Presentation, Reflections on the adolescent group with particular reference to trauma and accidents

The present issue deals with three closely connected arguments: adolescence, group and accidents.

When adolescence from a latent quietude bursts onto the scene, it evokes metaphors that more often than not have to do with the negative effects of trauma. The transformations that come about in puberty brusquely invading the experience of the Self, are often seen as an accident (‘adolescence suddenly hit me’, explains a young girl pointing to her chest with a frightened air of someone who had been hit by a car) these transformations have a certain momentousness on the continuity of existence.

Similarly, the accident –the primary cause of death between the ages of 15 and 24 years, is not as it seems a casual event, but is an expression of ‘acting-out’, in other words an action with two sides to it, both equally significant, on one hand the action offers the subject a flight from awareness, and on the other, stages a trauma without speech.

When we consider the group we wonder what relation there is between group, adolescence and accidents. Frequently, parents and teachers ask themselves (and ask us also), what are the risks connected to the adolescent and the group, often threateningly seen as a ‘gang’.

We have observed that adults usually see the adolescent/individual (‘their’ son or‘their’ pupil), substantially level-headed and the group of adolescents as a risk factor. On the contrary, adolescents perceive the relation between risk and group in a completely different way: failing a year at school, bad health or losing the affection of their parents is not a priority problem. The most extreme risk for an adolescent is losing his/her place in the group, and so he/she believes it’s worth the trouble to expose oneself to Read more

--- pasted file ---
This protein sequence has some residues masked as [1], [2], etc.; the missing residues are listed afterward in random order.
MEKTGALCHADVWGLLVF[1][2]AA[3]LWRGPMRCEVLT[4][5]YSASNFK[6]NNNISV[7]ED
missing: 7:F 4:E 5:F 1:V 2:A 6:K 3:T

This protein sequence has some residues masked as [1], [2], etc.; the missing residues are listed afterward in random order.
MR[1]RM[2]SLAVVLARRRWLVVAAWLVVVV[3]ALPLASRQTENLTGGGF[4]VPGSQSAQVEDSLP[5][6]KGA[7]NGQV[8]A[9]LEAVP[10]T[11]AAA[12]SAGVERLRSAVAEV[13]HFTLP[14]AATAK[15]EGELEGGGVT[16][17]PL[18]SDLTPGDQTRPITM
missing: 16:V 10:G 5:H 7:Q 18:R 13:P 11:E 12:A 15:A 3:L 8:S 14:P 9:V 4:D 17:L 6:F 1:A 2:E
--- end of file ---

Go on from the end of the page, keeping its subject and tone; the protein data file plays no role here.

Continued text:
Adolescents in the Hospital:accidents and pre-traumatic psychological dynamics


Objective: To explore the psychological characteristics and relationship factors pertaining to adolescents admitted to surgical and orthopaedic hospital wards for accidents of various kinds, in order to increase knowledge of the dynamics which contribute to accident risk among adolescents.

Method: A sample of 205 subjects (between 14 and 24 years of age) compared with a control group of 205 subjects was studied. Clinical semi-structured interviews were conducted by six psychotherapists specializing in adolescent psychotherapy. A modified Defence Mechanism Inventory was employed. Categorical data from the interviews were analysed by x square tests and DMI scales scores were analysed by two-factor analyses of variance. A cluster analysis of the entire sample based on DMI scores and all categorical variables, except the case/control variable, was done using SPAD.

Results: Young people who have had accidents, and in particular those who have had more than one, appear to have more problems than controls. These problems cover various areas of their present and past. In addition to these difficulties, there are two important psychodynamic elements: quality of self- esteem and how they are attempting to deal with the Read more